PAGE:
And I'd like you to keep listening the way that you'd listen to music. Just kind of bathe in the idea, and I'd like for you to think of a mirror. Just think of a mirror. Think of the nature of a mirror. Now consider a mirror. You know all the stuff that can kind of happen in a mirror, that get completely reflected in a mirror, an ugly face, a confrontation between people shouting, screaming, fighting, a loving couple embracing, a smile, all these things that can be reflected in a mirror. But no matter what gets reflected in that mirror, that mirror never takes a shape or form of that which is reflected. So the mirror doesn't turn ugly or violent. The mirror never takes the shape or form of what's temporarily reflected in the mirror. Otherwise, the mirror would be changing objects all the time, anytime, anything else walked past.

Now, conscious in and of itself is a bit like a mirror. Body sensation appears as consciousness. Thoughts, images, feelings, mood, but consciousness in and of itself never take the form or shape of what it appears. There's an illusion going on that we get angry or that we get scared or anesthetic, not anesthetic, aesthetic, but it's not really the case. Because once you're aware that it's a thought and it can only be a thought, then when you are aware of that feeling of that thought, it can't really be a feeling state. As soon as you become aware of that mood, it can't be identical with the mood because the transitioning experience is a temporary experience and it comes and it goes.

So I'd like to invite you to think of a negative memory from your past, something you wished that turned out differently or something that you'd handled better. Just pick any particular memory like a feeling, an image, something that just hits your consciousness and just allow it to open up. And as you do this, feel it, experience it, I'd like for you to notice you're not identical to the experience. Consciousness is like a mirror, that of which you are aware of, and the thought isn't the feelings and thoughts. It can never be. You're more than that. It's much like when you're meditating and you're breathing, and at some point you realize are you breathing or are you being breathed? The main aspect of being aware of your thoughts and your feelings, being aware of your breathing, means you're more than your thoughts. You're more than your feelings. You're more than your breathing. You're meta to that situation if you will.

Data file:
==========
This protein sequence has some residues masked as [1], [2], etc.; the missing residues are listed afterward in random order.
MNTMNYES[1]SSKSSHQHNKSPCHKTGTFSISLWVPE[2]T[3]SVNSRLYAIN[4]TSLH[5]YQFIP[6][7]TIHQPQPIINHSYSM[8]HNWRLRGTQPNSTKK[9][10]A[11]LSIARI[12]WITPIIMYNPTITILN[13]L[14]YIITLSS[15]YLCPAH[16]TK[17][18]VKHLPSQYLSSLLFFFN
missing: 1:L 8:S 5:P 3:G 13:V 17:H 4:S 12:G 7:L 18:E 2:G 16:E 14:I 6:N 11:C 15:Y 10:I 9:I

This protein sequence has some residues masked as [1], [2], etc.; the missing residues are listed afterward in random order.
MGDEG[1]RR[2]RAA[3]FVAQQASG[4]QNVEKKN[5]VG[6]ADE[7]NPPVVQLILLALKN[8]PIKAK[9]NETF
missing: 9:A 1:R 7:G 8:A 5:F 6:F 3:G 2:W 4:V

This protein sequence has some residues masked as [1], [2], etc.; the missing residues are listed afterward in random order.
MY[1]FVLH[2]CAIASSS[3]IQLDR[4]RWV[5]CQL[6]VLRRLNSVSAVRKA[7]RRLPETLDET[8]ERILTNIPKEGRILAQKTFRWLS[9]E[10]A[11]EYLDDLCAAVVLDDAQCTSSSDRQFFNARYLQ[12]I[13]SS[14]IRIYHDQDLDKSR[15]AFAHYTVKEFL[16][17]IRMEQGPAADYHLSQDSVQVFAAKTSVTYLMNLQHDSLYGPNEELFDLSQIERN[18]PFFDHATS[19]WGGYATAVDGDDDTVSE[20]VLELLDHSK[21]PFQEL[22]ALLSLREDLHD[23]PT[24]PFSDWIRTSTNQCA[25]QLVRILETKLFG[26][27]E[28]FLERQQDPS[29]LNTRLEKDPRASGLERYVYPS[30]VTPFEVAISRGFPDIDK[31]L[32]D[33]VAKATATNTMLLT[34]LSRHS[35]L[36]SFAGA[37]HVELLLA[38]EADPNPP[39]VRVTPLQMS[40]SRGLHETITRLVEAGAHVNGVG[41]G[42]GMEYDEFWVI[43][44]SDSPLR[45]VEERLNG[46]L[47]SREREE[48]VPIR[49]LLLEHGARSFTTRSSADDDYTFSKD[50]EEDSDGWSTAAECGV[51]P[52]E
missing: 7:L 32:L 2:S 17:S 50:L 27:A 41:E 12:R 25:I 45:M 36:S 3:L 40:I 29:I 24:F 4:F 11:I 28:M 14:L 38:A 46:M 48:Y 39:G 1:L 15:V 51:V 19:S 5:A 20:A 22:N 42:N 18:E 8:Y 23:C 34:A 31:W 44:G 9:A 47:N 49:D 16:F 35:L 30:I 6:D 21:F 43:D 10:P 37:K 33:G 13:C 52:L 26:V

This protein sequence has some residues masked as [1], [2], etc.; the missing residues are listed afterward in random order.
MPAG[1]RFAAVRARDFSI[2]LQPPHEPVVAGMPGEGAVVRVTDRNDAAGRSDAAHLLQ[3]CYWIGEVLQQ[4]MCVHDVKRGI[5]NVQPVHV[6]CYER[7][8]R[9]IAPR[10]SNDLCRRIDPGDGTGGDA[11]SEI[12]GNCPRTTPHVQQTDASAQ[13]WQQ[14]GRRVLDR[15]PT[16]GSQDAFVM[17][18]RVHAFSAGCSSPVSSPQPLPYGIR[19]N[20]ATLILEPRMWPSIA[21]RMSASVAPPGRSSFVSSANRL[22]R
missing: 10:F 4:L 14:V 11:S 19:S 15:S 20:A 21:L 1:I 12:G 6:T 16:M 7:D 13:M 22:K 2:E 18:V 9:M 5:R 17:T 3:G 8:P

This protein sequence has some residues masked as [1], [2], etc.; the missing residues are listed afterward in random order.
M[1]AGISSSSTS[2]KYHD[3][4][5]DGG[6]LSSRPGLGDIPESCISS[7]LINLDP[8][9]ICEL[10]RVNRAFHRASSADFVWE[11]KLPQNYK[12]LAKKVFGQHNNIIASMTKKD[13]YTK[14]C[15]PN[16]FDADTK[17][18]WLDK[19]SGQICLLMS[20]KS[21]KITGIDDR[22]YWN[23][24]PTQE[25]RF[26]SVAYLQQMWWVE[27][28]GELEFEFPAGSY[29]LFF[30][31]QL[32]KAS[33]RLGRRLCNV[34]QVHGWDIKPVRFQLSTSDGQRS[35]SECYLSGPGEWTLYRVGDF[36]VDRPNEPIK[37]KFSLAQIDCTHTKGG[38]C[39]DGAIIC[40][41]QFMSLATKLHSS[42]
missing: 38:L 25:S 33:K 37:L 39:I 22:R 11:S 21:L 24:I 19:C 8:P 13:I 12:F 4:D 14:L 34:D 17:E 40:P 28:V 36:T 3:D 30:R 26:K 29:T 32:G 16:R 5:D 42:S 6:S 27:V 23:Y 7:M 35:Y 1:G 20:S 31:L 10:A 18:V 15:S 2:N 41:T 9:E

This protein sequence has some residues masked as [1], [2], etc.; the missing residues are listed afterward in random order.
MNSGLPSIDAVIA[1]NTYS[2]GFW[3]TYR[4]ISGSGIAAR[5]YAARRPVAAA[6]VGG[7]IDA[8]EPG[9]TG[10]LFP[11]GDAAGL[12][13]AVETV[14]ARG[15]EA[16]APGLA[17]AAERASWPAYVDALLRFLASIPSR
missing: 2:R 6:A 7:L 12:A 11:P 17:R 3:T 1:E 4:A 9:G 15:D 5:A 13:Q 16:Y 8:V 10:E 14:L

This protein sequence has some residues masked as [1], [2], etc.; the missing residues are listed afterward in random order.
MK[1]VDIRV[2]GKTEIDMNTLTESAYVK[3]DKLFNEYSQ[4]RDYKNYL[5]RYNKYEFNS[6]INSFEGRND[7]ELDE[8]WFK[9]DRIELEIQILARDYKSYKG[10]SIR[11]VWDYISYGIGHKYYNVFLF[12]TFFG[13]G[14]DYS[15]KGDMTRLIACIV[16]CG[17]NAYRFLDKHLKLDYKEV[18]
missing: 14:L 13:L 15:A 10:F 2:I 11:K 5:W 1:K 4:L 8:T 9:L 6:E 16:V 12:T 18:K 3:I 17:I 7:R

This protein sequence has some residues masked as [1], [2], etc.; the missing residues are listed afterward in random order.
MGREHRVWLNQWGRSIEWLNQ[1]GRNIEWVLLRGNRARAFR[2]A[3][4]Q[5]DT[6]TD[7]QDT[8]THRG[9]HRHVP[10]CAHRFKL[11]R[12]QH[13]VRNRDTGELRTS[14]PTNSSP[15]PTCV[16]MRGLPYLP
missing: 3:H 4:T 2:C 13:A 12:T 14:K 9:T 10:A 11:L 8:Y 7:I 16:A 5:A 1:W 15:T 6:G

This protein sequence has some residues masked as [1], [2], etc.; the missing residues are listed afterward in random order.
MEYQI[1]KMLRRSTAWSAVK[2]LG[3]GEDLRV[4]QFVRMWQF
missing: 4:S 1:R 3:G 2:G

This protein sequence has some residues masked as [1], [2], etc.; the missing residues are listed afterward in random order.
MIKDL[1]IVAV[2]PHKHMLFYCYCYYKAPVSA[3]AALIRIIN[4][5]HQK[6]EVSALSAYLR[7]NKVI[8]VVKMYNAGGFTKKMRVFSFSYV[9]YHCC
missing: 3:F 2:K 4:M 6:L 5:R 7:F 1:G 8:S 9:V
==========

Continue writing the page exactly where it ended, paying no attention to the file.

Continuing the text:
I'd like for you to have that experience and notice that you're not identical with your experience, with your feelings, that consciousness is just like a mirror, that which when you're aware of your feelings and thoughts aren't the feelings and thoughts. You are not the feelings and thoughts and you never can be.

Stay Tuned For Part 3 Tomorrow...

Always Believe,
Luke Michael Howard PhD
Toronto and Ottawa Clinical Hypnotist